An article by Matt Appling.
I’m a teacher, an art teacher. Let me be honest for a minute: I love it when my students succeed, but I also love watching them fail.
Don’t get me wrong. I enjoy giving high fives and holding up great work in front of the class, as well as seeing the beaming smiles and proud faces it inspires.
But I love it just as much when my students’ work doesn’t stack up, when it doesn’t live up to the vision they had in their minds when they set out to create.
It’s not that I’m cruel or that I like seeing kids disappointed in themselves. Nor do I want them to dwell on their failures.
But as writers, storytellers, artists, and people, I think we’ve lost the art of failure that is essential to success in life.
Failing at life
Why do so many adults feel insignificant? Like their story doesn’t matter? Why do they feel like failures? It’s because failure has never been an important part of their story.
Think about it. The best stories involve conflict, some kind of struggle, some hero with incredible odds stacked against him, right? Someone who keeps getting knocked down but keeps getting up.
No good story — no good hero — has it easy.
But so many of us have been conditioned to give up. To avoid failure. To quit before we reach the climax of our story.
How can we become the heroes we want to be if we never have faced the stacked odds, or gotten back up, or worked through crushing failures?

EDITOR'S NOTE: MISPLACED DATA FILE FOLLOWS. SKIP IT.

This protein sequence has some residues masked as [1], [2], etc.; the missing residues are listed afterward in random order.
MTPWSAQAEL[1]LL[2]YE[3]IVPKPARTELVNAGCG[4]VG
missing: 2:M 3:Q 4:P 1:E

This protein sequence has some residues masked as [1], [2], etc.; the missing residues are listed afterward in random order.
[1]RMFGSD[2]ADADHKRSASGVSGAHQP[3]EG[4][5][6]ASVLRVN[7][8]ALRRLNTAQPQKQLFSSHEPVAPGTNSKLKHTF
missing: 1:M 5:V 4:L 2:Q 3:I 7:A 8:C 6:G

People feel like failures precisely because they’ve never been taught how to completely and spectacularly fail.
Why we need to fail
For a long time, I had a weird relationship with failure. It was a dark cloud to be avoided at all costs. Even if that meant doing nothing. Doing nothing would be preferable to failing.
It wasn’t until I became an art teacher that I saw how desperately kids needed to fail. Relationship with failure became one of my favorite things to teach, and one of my favorite things to write about.
I love it when the lightbulb clicks on over a student’s head. They realize that what’s on the paper doesn’t live up to what’s in their head. Their hands can’t yet do what their minds envision. And they learn a few lessons:
- They learn that success is not cheap.
- They learn that failure is not the end of the world or a sign to give up. There doesn’t have to be shame in failure.
- They learn they can make dynamic decisions based on their past failings. They can learn from failure.
I love giving lots of high fives when students realize that they’ve failed — and then they keep going.
Don’t stop until you’ve failed
Perhaps our life stories are lacking something special…
Or we don’t feel like we’ve accomplished enough…
Or that we haven’t become the epic heroes we dreamed we’d be…
…Precisely because we haven’t failed enough. We’ve avoided it or given up too soon. Or we’ve never put ourselves in danger of failure. We’ve never pushed against anything.
If you feel like a failure, don’t worry. That’s a good thing. It means you’re in the game and experiencing conflict. You’re telling a great story that will be told one day to future generations.
Just don’t stop writing before the story is over.
(Matt’s first book, Life After Art, debuts today)